Gas Bottle Wood Burner




Introduction: Gas Bottle Wood Burner

Gas bottle wood burners are very easy to make, efficient, and are perfect for late night parties. If you turn them right up, the middle can start to glow red, you can put a kettle on the top, or cut the top off and add a hot plate. These are really easy to make, and be changed however you want.

Step 1: Materials

You will need:

-Gas Bottle (The main image is a 13kg bottle)

-A length of 6 Inch Diameter Pipe For Chimney (I Used Lorry Exhaust)

-Something For a Handle (I used two bolts welded together and a scrap piece of metal for latch)

-A Section Of Heavy Duty Hinge, Average Door Hinge Wont Be Strong Enough

-Box Section For Air Vent (~3 inch square for medium bottles, double for large bottles)

-Length Of Rod For Air Regulator (Optional, for damping fire down)

Step 2: Drain

Make sure the cylinder is mostly empty before draining the last of the gas out!

Unscrew the gas valve in a ventilated open space, preferably outside, away from open flames and sparks.

Turn the bottle upside down, then wait for a lot more gas to come out.

Wait until gas stops coming out, then unscrew the valve from the bottle, which requires plenty of force, and probably a vice. A little more gas should come out.

Turn the right way up, then fill with water, using positive displacement to remove the last of the gas.

Leave the water in until you are ready to cut.

Step 3: Prep

First, you will need to empty out the water and cut the guard off of the top of the bottle.

Mark out where you want the door, about 6 inch from the bottom weld line for the fire base and big enough to put logs in.

Mark a hole for the chimney on the opposite side from the door, just below the top weld line and just smaller than your chimney diameter (~5 1/2 inches).

You could have the chimney coming out of the top, but it is more efficient with it coming out of the back of the burner, as it heats the top of the bottle instead of going straight out the chimney.

Mark out a section for the Air Vent, Making sure the bottom weld line of the bottle is just below the top of the vent, about 1 inch off the bottom of the actual bottle.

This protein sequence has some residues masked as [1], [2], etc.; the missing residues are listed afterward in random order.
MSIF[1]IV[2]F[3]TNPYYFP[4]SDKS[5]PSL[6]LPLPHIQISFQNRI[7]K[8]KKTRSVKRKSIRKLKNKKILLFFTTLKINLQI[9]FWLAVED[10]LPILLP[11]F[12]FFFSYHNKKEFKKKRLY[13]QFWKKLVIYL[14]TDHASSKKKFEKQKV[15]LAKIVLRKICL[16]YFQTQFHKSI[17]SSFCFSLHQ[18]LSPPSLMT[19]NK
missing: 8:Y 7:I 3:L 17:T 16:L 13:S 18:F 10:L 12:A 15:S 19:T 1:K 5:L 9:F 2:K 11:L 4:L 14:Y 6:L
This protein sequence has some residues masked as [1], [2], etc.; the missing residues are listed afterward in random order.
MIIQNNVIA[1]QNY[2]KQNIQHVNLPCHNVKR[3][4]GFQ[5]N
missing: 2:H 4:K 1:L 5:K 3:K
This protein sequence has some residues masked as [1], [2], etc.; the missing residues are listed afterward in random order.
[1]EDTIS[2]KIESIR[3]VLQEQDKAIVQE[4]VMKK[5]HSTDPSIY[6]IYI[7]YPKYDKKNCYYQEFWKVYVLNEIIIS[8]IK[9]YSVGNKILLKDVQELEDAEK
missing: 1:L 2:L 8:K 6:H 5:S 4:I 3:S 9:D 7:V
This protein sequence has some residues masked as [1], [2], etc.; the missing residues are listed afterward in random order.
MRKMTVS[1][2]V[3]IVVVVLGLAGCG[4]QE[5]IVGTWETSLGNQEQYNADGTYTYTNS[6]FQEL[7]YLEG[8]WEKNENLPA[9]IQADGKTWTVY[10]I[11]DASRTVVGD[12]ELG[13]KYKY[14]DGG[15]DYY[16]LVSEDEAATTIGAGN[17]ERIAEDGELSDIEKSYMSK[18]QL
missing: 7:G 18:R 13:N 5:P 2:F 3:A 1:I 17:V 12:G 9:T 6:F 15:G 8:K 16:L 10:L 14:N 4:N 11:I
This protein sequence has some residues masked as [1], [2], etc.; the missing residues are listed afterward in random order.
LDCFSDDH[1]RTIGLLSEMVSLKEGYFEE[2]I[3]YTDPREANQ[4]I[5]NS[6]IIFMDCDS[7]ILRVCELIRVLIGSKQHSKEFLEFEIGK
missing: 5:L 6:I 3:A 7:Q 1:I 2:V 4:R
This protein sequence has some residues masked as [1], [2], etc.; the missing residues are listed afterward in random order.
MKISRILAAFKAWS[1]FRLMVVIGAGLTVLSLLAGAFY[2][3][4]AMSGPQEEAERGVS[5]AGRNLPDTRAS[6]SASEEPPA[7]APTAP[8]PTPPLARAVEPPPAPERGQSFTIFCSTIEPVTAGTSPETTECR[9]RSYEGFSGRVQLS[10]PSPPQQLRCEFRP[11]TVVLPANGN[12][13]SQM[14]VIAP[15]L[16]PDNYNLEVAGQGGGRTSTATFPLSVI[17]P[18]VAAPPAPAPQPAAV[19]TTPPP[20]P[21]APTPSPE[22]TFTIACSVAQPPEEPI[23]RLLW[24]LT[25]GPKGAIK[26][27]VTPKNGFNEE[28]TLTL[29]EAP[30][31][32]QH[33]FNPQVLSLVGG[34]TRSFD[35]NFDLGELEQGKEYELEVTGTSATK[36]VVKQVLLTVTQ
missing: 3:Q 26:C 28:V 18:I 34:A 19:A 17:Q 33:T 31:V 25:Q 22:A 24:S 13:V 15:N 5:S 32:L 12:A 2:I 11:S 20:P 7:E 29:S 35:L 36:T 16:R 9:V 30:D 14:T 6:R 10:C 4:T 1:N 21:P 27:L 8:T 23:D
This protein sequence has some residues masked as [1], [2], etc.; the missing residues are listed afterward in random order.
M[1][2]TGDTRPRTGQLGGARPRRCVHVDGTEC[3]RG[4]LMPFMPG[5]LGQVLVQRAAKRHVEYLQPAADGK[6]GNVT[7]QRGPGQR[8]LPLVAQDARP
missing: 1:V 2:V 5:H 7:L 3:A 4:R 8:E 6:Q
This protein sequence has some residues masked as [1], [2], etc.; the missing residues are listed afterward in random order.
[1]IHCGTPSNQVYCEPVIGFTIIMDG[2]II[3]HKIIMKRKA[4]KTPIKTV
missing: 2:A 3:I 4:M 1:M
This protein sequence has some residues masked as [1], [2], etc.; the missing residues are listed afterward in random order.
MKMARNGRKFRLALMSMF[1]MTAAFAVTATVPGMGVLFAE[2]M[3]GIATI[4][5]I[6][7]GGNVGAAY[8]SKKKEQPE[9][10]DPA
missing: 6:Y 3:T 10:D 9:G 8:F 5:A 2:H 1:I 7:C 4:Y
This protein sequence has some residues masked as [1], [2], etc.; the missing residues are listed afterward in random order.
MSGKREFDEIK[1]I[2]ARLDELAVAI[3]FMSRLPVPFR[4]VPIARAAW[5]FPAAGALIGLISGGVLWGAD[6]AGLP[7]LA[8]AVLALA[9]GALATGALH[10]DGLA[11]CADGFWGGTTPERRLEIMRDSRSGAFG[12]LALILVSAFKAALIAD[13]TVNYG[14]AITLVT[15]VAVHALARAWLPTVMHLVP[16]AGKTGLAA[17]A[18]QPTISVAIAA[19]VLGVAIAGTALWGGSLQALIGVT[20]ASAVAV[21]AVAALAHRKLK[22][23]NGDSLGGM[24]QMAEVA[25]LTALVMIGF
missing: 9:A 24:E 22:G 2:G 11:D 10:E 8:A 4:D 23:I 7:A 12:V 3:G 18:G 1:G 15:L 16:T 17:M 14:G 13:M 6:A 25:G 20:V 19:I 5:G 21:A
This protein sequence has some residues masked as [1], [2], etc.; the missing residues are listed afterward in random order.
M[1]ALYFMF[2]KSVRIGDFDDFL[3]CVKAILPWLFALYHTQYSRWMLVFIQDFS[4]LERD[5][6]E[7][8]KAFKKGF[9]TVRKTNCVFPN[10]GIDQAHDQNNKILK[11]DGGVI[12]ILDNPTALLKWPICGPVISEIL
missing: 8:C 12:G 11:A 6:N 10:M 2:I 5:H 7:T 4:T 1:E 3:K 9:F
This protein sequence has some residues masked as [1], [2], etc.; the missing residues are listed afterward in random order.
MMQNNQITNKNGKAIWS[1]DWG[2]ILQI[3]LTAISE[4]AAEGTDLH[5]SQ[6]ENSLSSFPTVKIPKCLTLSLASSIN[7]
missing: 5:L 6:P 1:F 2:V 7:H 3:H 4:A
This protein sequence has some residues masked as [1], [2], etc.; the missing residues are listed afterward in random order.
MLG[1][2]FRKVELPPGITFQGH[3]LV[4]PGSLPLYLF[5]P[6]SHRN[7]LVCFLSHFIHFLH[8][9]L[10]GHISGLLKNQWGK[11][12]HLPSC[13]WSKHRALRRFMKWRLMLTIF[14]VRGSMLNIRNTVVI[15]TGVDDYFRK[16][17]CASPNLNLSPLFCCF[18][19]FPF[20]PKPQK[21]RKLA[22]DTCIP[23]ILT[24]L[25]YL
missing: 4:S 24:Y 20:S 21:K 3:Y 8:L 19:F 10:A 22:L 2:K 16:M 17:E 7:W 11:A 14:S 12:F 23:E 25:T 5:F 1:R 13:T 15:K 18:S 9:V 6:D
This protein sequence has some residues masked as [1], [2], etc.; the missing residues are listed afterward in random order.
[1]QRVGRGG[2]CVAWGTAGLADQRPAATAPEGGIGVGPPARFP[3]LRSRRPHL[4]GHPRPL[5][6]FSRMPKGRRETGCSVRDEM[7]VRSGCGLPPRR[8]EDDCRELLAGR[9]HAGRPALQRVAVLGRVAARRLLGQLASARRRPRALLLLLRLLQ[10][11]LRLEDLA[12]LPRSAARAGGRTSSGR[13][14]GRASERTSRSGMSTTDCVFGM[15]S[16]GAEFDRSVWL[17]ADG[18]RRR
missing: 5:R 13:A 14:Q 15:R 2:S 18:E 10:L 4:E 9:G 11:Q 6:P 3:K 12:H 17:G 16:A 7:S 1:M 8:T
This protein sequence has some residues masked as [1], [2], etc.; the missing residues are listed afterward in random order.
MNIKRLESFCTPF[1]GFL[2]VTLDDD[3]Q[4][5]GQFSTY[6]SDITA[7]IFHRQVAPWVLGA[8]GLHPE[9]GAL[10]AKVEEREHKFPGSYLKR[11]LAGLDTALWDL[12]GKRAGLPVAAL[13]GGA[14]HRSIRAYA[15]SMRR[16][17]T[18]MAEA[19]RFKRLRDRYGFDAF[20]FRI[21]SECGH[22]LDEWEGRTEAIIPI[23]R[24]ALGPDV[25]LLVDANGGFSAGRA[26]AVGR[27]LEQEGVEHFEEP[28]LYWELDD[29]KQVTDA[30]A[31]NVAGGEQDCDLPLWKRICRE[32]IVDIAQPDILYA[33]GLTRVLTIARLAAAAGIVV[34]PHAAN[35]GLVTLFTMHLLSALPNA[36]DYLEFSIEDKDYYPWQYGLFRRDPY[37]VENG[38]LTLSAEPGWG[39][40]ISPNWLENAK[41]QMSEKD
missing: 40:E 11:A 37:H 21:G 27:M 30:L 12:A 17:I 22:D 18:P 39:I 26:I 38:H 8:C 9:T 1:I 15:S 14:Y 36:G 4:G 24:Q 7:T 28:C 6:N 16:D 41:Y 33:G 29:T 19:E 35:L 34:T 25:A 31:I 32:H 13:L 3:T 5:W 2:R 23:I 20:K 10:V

Step 4: Door

Carefully cut out where you have marked the door using an angle grinder.

Once cut, remove the section you have cut out, and position in the opening where the door should go.

Offer up the hinge, and test how the door opens. Move it until the door opens well, and doesn't catch too much on the bottle.

Once you have found the correct place, clamp the hinge to the door and weld it in place. You may need to remove the door from the opening to do this, so mark where the hinge is going on the door so you don't lose it's position.

With the hinge on the door, place the door back in the opening, and weld the other side of the hinge to the bottle, making sure the door will open and close without catching too much.

There are loads of ways you can make a latch, you can see a couple of different ones above.

Step 5: Chimney

Using an angle grinder, cut around the marked section for the chimney opening.

Clean off some of the powder coating around the opening and then weld the chimney to the opening.

The chimeny should long enough to keep smoke out of your face but not so long the weight causes the burner to be unstable.

Having the chimney come out the back of the burner makes it burner slower but also makes it a bit unstable.

Step 6: Air Vent

Use the box section to mark out the hole for the vent and then cut using an angle grinder.

Position the vent and weld in place. It should stick out about 4 inches.

For anl air regulator, find a section of metal just big enough to rotate inside the box section.
Drill a hole either side of the box section in the center.
Push a section of threaded rod through.
Weld the section onto the rod, so that it will rotate when the rod is turned.
Bend one end of the rod 90 degrees so that it can be adjusted.
Put a nut on the end of the rod so that the friction will hold the valve open.

Step 7: Finishing Off

To keep heat in, fill the hole where the valve was with weld.

Fit some steel flat section to cover the gaps around the door.

Step 8: Lighting

To light, use screwed up scrap paper just to the top of the air vent.

Close the air vent.

Light it, and use some small sticks to get the fire going.

Once the sticks have caught, put on small logs, and once they have started burning, place bigger logs on.

When the fire has a good base, open the air vent.

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93 Discussions


4 years ago



5 years ago on Introduction

hi I just bought this smoke comes out the front. Not enjoyable to sit aroundany suggestions how to cut smoke down a bit. The pipe at top is about 1 1/2 wider than actual hole in the bottle. Or is door too big. Don't want to buy smokeless fuel. As I have large supply of wood.